What for their way they have to say,

    how they have liv’d, and why.

    They all draw near, and seek to clear

    themselves by making plea’s.

    There hypocrites, false-hearted wights,

    do make such pleas as these.

    LXIX

    Lord, in thy Name, and by the same

    we Devils dispossest:

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    We rais’d the dead, and ministred

    succour to the distrest.

    Our painful preaching and pow’rful teaching,

    by thine own wond’rous might,

    Did throughly win from God to sin

    many a wretched wight.

    LXX

    All this (quoth he) may granted be [. . .]

    and your case little better’d,

    Who still remain under a chain,

    and many irons fetter’d.

    You that the dead have quickened,

    and rescu’d from the grave,

    Your selves were dead, yet never ned

    a Christ your Souls to save.

    LXXI

    You that could preach, and others teach

    wh [. . .] t way to life doth lead;

    Why were you slack to find that track,

    and in that way to tread?

    How could you bear to see or hear

    of others freed at last

    From Satans Paws, whilst in his jaws

    your selves were held more fa [. . .] t?

    LXXII

    Who though you kne [. . .] Repentance true

    and faith in my great Name,

    The only mean to quit you clean

    from punishment and blame,

    Yet took no pain true faith to gain,

    (such as might not deceive)

    Nor would repent wi [. . .] h true intent

    [. . .] our evil deeds to leave.

    LXXIII

    [. . .] is Masters will how to fulfil

    [. . .] he servant that well knew,

    [. . .] et left undone his duty known,

    more plagues to him are due.

    [. . .] ou against Light perverted Right;

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    [. . .] herefore it shall be now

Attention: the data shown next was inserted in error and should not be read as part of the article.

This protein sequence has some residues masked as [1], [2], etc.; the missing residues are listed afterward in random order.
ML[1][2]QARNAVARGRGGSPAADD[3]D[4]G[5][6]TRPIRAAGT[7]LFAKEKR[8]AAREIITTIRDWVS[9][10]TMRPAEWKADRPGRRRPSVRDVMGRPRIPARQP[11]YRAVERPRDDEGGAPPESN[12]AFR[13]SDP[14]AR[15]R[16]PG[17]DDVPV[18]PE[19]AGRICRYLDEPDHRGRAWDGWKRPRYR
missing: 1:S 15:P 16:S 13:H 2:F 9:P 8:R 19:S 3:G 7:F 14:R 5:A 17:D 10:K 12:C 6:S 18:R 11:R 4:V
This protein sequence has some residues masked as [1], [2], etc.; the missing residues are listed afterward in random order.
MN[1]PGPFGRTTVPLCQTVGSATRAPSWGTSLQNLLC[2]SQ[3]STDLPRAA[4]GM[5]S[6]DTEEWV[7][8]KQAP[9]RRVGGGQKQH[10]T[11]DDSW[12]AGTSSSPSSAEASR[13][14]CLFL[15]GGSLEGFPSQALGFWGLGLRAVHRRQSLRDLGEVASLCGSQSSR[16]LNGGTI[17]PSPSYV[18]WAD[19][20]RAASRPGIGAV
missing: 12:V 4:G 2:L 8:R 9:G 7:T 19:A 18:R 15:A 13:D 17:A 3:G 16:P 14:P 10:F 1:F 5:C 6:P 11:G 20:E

[. . .] or Sidon and for Sodom’s Land

    [. . .] ore easie then for you.

    LXXIV

    [. . .] ut we have in thy presence bin,

    say some, and eaten there.

    [. . .] id we not eat thy flesh for meat,

    and feed on heavenly cheer?

    Whereon who feed shall never need,

    as thou thy self dost say,

    [. . .] or shall they die eternally,

    but live with thee for ay.

    LXXV

    We may alledge, thou gav’st a pledge

    of thy dea [. . .] love to us

    [. . .] Wine and B [. . .] e [. . .] d, [. . .] hich figured

    [. . .] hy grace bestowed thus.

    Of streng [. . .] hning seals, of s [. . .] eetest meals

    have we so oft partaken?

    [. . .] nd shall we be cast off by thee,

    and utterly forsaken?

    LXXVI

    [. . .] whom the Lord thu [. . .] in a word

    [. . .] eturns a short reply:

    I never k [. . .] ew any of you

    that wrought iniquity.

    You say y’ have bin, my Presence in;

    bu [. . .] , f [. . .] iends, how came you there

    Wi [. . .] h Raiment vile, that did defile

    and quite disgrace my cheer?

    LXXVII

    Durst you draw near without due fear

    unto my holy Table?

    Du [. . .] st you prophane and render vain

    so far as you were able,

    Those Mysteries? which whoso prize

    and carefully improve,

    Shall saved be undoubtedly,

    and nothing shall them move.

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    LXXVIII

    How du [. . .] st you venture, bold guests, to enter

    in such a [. . .] ordid hi [. . .] e,

    Amongst my guests, unto those feasts

    that were not made for you?

    How durst you eat for spir’tual meat

    your bane, and drink damnation,

    Whilst by your guile you rendred vile

    so rare and great salvation?

    LXXIX

    Your fancies fed on heav’nly bread;

    your hearts fed on some lust:

    You lov’d the Creature more then th’Creator